• Light pollution: By using satellite data, the team will evaluate extent, intensity and quality of illumination and evaluate whether this illimitation is poor, enough or excess, helping reduce electricity waste.
  • Traffic monitoring: Analyzing satellite images of roads during traffic hours will help cities understand how many trucks, cars and other engines exist in each region. Consolidating this information with ground data collected from air quality sensors will provide cities better understanding of air pollution sources (traffic, factories, agriculture activities, etc.) and improve air quality predictions. By doing so, the team will help Smart Cities reduce transportation waste.
  • Resource management: Satellite images could be used to track, and measure resources managed by cities such us, water reservoirs, oil reservoirs, etc. By doing so, the group will help Smart Cities natural resource waste.
  • Urban development and planning: Nighttime satellite images of land areas could help city managers analyze development of urban clusters for better planning of new urban centers. This will allow SMART Cities to reduce their waste in terms of infrastructural resources (transportation systems, telecommunication networks, etc.).

More applications will be developed as the research continues. Other examples could include:

  • Using infrared satellite imagery to identify heat waste from buildings, thereby identifying energy efficiency opportunities on a large scale.
  • Using infrared satellite imagery to identify urban heat islands that increase energy use for summertime air conditioning, and couple that with computer-aided planning for mitigation through efforts like tree planting and greening initiatives.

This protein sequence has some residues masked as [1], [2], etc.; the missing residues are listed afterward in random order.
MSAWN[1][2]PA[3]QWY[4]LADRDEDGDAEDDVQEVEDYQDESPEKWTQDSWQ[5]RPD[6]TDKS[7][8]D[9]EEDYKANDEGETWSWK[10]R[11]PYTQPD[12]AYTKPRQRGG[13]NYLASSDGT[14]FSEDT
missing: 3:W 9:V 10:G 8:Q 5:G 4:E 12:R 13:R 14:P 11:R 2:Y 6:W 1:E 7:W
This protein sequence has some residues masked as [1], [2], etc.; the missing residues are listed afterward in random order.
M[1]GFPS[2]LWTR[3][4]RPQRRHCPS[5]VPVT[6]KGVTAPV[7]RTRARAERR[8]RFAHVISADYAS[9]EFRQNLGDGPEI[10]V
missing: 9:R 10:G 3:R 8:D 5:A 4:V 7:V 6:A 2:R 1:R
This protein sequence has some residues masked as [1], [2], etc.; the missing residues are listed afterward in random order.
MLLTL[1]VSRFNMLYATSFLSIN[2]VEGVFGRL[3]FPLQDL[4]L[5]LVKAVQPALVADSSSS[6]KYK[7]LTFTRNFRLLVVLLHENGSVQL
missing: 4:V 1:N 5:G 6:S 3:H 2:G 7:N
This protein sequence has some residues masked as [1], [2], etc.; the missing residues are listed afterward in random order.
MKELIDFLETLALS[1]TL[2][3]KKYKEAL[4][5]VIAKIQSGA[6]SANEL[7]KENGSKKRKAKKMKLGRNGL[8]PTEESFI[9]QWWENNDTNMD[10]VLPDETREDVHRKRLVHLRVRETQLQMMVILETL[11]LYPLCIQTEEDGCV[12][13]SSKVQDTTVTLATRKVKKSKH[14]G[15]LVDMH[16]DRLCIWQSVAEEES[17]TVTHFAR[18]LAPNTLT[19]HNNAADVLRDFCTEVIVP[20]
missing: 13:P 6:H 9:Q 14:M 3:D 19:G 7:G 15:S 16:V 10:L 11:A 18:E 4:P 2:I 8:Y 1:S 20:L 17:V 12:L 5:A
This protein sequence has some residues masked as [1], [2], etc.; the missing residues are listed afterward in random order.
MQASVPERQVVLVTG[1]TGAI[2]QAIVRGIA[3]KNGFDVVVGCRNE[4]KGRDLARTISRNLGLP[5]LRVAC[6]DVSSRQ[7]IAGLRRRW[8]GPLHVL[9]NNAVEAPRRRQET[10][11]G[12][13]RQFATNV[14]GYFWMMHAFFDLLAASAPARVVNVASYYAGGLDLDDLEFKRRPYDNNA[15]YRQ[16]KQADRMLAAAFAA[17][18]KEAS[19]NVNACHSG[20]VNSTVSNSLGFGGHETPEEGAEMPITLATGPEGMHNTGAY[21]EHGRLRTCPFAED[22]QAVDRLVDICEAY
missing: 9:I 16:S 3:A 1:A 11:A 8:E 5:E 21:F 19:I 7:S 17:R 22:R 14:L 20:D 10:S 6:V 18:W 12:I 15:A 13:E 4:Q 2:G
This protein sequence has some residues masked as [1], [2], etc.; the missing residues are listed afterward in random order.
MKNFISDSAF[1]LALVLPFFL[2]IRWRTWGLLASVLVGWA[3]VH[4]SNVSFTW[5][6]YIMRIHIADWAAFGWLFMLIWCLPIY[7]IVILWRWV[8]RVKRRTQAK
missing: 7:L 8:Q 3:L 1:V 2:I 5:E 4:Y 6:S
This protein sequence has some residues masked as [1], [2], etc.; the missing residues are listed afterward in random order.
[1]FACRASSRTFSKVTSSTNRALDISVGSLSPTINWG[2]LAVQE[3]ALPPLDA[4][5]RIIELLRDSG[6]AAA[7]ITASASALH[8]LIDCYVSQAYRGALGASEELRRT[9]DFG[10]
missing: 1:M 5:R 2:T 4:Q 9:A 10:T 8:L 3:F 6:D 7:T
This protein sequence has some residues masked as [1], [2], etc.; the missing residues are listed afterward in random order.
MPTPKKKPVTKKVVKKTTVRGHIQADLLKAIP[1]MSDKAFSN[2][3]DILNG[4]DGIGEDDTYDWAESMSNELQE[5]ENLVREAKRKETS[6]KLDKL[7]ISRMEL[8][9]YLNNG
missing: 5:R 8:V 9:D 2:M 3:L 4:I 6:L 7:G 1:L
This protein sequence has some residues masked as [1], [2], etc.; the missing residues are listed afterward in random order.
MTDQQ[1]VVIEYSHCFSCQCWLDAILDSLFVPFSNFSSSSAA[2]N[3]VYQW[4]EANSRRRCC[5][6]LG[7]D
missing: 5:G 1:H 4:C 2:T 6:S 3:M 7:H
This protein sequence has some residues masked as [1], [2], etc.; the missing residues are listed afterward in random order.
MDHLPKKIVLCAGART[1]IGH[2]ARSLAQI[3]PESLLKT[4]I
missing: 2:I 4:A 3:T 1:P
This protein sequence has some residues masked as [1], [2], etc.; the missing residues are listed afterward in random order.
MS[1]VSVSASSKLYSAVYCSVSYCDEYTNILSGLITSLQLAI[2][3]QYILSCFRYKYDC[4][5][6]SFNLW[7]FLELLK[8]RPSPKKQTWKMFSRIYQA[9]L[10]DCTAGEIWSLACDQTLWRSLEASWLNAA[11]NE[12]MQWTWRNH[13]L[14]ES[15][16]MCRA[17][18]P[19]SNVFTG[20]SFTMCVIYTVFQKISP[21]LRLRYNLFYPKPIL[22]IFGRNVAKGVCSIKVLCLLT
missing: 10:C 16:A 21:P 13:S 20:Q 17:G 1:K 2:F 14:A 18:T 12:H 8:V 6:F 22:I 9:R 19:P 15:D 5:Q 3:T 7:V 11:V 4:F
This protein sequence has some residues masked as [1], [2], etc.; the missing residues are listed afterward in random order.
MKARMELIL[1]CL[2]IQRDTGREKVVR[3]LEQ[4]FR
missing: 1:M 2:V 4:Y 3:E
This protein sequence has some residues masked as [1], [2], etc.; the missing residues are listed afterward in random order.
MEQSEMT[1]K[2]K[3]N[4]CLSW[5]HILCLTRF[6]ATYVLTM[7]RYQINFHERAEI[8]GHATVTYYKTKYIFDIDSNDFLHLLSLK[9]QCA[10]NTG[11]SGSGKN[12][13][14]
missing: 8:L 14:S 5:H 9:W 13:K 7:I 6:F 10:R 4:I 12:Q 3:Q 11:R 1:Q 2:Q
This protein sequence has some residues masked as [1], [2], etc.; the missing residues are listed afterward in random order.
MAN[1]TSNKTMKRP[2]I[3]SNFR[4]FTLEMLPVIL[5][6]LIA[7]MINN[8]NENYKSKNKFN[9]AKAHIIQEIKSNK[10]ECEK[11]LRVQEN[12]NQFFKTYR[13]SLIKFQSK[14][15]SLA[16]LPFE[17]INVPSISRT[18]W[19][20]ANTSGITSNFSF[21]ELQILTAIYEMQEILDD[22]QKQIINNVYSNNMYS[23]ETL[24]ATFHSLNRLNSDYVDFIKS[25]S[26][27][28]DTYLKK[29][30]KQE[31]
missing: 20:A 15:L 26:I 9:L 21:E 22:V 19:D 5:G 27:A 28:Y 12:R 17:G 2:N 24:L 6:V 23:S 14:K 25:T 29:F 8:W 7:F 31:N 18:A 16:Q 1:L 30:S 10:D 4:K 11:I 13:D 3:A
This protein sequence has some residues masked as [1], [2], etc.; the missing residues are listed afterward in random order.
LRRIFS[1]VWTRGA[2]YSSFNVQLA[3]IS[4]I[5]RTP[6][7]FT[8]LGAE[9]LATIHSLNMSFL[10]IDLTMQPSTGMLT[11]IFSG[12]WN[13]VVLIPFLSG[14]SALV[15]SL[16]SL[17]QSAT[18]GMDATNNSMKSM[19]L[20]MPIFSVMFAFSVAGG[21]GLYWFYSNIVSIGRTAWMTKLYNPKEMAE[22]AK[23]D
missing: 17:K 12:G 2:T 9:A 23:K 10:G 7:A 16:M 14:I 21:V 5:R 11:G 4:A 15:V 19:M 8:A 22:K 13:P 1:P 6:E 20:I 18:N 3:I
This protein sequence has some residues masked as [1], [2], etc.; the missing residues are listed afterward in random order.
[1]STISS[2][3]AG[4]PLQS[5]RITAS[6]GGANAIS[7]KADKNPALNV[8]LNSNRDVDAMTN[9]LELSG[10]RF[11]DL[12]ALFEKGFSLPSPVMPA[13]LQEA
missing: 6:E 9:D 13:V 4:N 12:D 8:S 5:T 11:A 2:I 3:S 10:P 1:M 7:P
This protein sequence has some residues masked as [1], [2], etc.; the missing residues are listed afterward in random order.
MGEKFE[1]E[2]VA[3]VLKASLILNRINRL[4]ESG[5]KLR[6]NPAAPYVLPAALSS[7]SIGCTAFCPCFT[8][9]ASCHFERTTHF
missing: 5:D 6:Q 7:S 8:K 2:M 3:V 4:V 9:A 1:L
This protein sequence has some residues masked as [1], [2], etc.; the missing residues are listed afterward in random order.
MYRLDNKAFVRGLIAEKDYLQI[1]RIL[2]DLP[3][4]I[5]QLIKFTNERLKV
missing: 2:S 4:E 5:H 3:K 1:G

• Using satellites to identify the presence of various air pollutants; that data can be incorporated into pollution measurement scenarios as the research proceeds.
  • Using satellite imagery in combination with computer aided planning to identify opportunities to develop rooftop solar and community solar power development opportunities.

“This project will help undergraduate students become familiar with disruptive technologies used by Smart Cities. Based on my experience with undergraduate students, these technologies are very attractive to them. Given their little experience, undergraduate students are usually curious to understand, for example, how satellites work or how autonomous trucks can travel from one point to another without any human intervention,” Abdellatif said. “Through this proposal, I aim to encourage undergraduate students to consider graduate programs by inviting them to work jointly with graduate students and publish conference papers.”

The project also meshes well with the launch of HU’s Information Systems Engineering and Management Ph.D. program. Any graduate student whose research is related to Smart Cities and sustainability can work on the project, Abdellatif said.

The team undertook its research in November and plans to deploy its methodologies and tools by the end of June. Abdellatif believes the project also would benefit instructors, IT support staff, and professors by enhance their ICT and management skills. But benefitting the most will be the environment and society, Abdellatif said.

This project is being undertaken as a part of HU’s Center for E3. “One of the signature elements of the Center for E3’s work is to develop decision support tools for business and governments that enable them to use the latest technology and scientific data to adopt more sustainable policy solutions,” E3 Center Director John Quigley said. “This project, and related ongoing research, will enable the creation of new, powerful tools for communities to better manage their energy usage, carbon emissions, and improve public health.”